I used to think we could co-exist with the religous folk. But frankly, I'm starting to doubt that possibility.
Here's Richard Dawkins:
...you can't judge by example. We don't judge Christians by Hitler's claim to be one, and it is equally irrelevant that many Christians, like many atheists, are nice people. The point is that faith, even moderate faith, is pernicious because it teaches that believing something without evidence is a virtue. Moderates, as Sam Harris shows in his devastating book, The End of Faith, "provide the context in which scriptural literalism and religious violence can never be adequately opposed". Or, in Voltaire's words, "Those who can make you believe absurdities can make you commit atrocities". One of my TV locations was a London school that follows the (American) Accelerated Christian Education (ACE) syllabus.
The day after watching my show, three colleagues told me they had interviewed, for a place at university, a young woman who had been taught (not at the same school) using ACE. She turned out to be the worst candidate they had ever encountered. She had no idea that thinking was even an option: her job was either to know or guess the "right" answer.
And you know, he's right. I see this with many of my students, students who are bright enough -- some of them are very bright -- but have home-schooled by well-meaning, intelligent fundie parents. I get them into freshman comp, where I'm meant to be teaching them critical thinking and how to evaluate texts, and it's hopeless.
"You've got to argue with the text," I tell them. "You've got to read against the grain. What's not being said on the page?" I say, and the fury and dismay builds in their eyes, because that is wrong, wrong, wrong. They do not argue with the text. They do not challenge the authority of the text. The authortity is paramount. The authority is there to lead them to righteousness, it has been given to them by God, it's not something to be challenged.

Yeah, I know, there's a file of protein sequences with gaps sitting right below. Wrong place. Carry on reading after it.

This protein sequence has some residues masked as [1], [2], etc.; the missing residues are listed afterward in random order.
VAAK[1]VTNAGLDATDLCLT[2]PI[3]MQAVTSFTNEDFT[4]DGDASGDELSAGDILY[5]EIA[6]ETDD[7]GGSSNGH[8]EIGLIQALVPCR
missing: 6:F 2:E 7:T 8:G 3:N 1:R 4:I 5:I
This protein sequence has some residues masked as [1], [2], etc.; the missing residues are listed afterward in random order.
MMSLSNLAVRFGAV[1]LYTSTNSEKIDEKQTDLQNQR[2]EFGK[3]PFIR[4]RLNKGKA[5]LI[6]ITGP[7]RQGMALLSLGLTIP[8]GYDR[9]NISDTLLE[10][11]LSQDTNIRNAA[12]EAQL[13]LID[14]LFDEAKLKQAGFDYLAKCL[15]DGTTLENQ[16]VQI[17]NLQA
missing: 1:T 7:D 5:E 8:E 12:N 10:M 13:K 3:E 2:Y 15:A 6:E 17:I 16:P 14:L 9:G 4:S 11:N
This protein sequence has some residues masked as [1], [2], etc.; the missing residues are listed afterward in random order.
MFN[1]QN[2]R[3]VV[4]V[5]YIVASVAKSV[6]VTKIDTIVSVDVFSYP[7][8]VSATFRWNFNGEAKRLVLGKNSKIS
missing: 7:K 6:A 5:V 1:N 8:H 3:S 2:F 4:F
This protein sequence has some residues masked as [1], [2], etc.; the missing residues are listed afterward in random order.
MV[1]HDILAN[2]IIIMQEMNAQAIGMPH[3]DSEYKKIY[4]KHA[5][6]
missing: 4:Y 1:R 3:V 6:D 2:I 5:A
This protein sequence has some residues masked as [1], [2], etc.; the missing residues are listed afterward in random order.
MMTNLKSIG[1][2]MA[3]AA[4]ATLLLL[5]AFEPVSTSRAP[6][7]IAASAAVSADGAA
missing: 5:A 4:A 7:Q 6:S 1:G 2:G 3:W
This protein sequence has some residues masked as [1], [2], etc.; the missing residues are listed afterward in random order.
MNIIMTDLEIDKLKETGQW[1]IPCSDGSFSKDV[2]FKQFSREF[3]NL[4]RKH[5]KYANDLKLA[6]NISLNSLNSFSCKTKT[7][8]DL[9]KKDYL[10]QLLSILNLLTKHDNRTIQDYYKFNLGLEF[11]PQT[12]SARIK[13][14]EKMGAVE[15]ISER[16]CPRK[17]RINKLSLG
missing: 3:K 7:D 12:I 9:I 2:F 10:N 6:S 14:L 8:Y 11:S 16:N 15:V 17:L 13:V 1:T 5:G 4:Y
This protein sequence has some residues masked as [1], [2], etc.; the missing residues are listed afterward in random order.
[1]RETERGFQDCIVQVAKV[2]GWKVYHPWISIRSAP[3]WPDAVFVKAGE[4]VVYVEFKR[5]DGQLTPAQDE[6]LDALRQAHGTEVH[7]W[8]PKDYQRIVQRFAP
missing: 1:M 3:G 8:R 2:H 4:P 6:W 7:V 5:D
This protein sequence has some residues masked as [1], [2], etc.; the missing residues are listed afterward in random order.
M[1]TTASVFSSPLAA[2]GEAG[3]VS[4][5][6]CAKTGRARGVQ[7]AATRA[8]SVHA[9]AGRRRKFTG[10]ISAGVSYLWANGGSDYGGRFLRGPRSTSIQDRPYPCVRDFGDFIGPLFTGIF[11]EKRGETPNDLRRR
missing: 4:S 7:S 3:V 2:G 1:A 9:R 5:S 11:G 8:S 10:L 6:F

And I'm an agent of Satan, to suggest any other thing.
Or, you know, a Leftist.
Well, how am I meant to educate -- turn into thinking beings -- people who have minds cast in that mold?
And who want to keep that shape to their minds? Because most of them do. They like that worldview. They cling to it. They've come to the university not to be enlightened -- Good Gosh, no! -- but to get a degree in cleaning teeth, or in keeping books, or something that will let them buy their own Hummers, like Jesus means them to, somewhere down the road.
They have no interest at all, in other words, in critical thinking. Or in challenging the text. Or in challenging any sort of authority.
Educate these folk? Influence these folk? Don't I wish.